As has already been noted on the SBC website, Archduke Otto von Habsburg, who in 1916 became heir to the throne of the Austro-Hungarian Empire, has died. I’d like to offer a couple of additional thoughts.
The Archduke passed away in his sleep at his home in Bavaria during the night of July 3-4. He was 98. He lived long enough to see his father, Emperor Karl I, beatified, and for a cause for the canonization of his mother, Empress Zita, to be officially opened.
It could be said his life was largely shaped by a U.S. President, Woodrow Wilson. Wilson and his closest advisers at the time of World War I disliked the Prussian-dominated Second Reich of Kaiser Wilhelm II, but they hated Bl. Emperor Karl and the Empire. Why?
In the words of the late Erik von Kuehnelt-Leddihn in his book Leftism Revisited (Regnery, 1990): “Austria was far more wicked than Germany. It existed in contradiction of the Mazzinian principle of the national state, it had inherited many traditions as well as symbols from the Holy Roman Empire (double-headed eagle, black-gold colors, etc.); its dynasty had once ruled over Spain (another bete noire); it had led the Counter-Reformation, headed the Holy Alliance, fought against the Risorgimento, suppressed the Magyar rebellion under Kossuth (who had a monument in New York City), and morally supported the monarchical experiment in Mexico — the very name evoked memories of Roman Catholicism, of the Armada, the Inquisition, Metternich, Lafayette jailed at Olmutz, and Silvio Pellico in Brunn’s Spielberg fortress. Such a state had to be shattered, such a dynasty had to disappear.”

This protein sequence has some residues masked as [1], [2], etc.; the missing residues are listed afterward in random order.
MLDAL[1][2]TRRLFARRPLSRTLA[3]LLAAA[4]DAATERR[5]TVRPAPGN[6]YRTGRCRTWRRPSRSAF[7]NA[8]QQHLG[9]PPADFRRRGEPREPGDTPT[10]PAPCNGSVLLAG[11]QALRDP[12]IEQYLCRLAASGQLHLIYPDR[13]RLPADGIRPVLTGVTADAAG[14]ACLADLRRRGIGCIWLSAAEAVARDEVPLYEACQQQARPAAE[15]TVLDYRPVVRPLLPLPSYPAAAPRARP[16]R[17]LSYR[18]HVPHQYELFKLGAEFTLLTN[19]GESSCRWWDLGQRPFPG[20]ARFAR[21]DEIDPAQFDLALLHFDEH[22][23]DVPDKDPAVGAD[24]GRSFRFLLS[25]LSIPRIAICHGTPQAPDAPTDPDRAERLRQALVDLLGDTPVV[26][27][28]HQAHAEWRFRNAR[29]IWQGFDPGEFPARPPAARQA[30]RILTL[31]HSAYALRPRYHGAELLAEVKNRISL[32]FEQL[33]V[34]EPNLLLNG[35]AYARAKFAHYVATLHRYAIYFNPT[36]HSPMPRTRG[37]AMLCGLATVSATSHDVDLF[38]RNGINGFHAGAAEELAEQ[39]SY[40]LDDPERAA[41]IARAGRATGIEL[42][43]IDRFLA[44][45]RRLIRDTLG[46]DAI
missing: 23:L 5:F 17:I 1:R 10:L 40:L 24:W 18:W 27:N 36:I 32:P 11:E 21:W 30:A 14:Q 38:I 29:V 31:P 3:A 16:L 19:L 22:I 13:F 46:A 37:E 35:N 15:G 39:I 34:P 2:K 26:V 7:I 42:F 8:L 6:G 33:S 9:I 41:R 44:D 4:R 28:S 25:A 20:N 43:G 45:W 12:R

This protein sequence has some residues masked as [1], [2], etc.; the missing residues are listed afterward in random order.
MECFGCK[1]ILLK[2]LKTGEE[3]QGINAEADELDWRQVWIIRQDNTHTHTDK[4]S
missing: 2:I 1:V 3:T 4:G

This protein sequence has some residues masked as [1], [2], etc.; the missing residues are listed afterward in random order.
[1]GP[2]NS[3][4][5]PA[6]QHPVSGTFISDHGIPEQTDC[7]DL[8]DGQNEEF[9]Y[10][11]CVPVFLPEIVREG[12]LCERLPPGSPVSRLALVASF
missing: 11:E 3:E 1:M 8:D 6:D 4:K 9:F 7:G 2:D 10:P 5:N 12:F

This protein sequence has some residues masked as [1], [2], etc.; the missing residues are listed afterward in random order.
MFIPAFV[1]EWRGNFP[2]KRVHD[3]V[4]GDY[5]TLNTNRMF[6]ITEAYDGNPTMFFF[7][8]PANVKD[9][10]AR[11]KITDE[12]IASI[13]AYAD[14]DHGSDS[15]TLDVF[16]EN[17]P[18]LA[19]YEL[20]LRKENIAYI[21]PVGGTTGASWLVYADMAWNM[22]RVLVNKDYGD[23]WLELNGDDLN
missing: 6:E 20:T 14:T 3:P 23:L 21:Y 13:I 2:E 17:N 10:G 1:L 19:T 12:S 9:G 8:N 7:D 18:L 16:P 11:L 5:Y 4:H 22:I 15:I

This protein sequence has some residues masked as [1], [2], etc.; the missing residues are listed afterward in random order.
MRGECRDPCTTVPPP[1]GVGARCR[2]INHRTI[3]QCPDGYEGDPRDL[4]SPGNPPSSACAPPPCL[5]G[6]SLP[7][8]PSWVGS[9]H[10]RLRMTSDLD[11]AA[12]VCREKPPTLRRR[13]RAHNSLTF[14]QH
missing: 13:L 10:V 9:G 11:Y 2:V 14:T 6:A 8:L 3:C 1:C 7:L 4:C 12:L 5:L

So it was that Wilson required dismantling the Empire as a condition for peace. He said its peoples had a “right” to “self-determination.”
So it was, also, that Bl. Emperor Karl died in penurious exile on the island of Madeira in 1922. Had he died still exercising the powers of his office and been succeeded at that time by his rightful heir, Otto’s reign would have become the longest of any monarch in recorded history.
It is true that some of what was done by the Archduke in his declining years would disappoint even his own brothers, not to speak of other men faithful to the imperial dynasty and all it represents, but this is not the time to recall that.
Deprived of his proper destiny, Otto did mainly fill the many years of his life worthily, not least by his devotion to the cause of European unity.
On that score — how to put it? — there is unity and there is “unity”. “Unity” is embodied by the wretched EU-rule over the heart of ex-Christendom, Europe, by the faceless Socialist bureaucrats of Brussels. Otto’s unity was more a development, in the circumstances prevailing in our time, of the universal Christian empire dreamed by his ancestor Charles V and symbolized by the Habsburg double-headed eagle looking to the West and East. Bl. Emperor Karl had also striven for it in his desperate, failed effort to reshape the Empire’s institutions.
Was there one moment of it that can stand as representative of Archduke Otto’s life? I think so. It came on a day back in 1988 when Pope John Paul II was addressing the European Parliament in Strasbourg. A member of the body, the awful Rev. Ian Paisley, a man who has done as much as any individual to promote rancor between Ulster Protestants and Catholics, took the occasion to unfurl a banner: “Pope=Antichrist.” Seeing it, another member of the parliament rushed up the aisle, ripped the offensive banner from Paisley’s hands, and then helped hustle him out of the hall. That was Archduke Otto.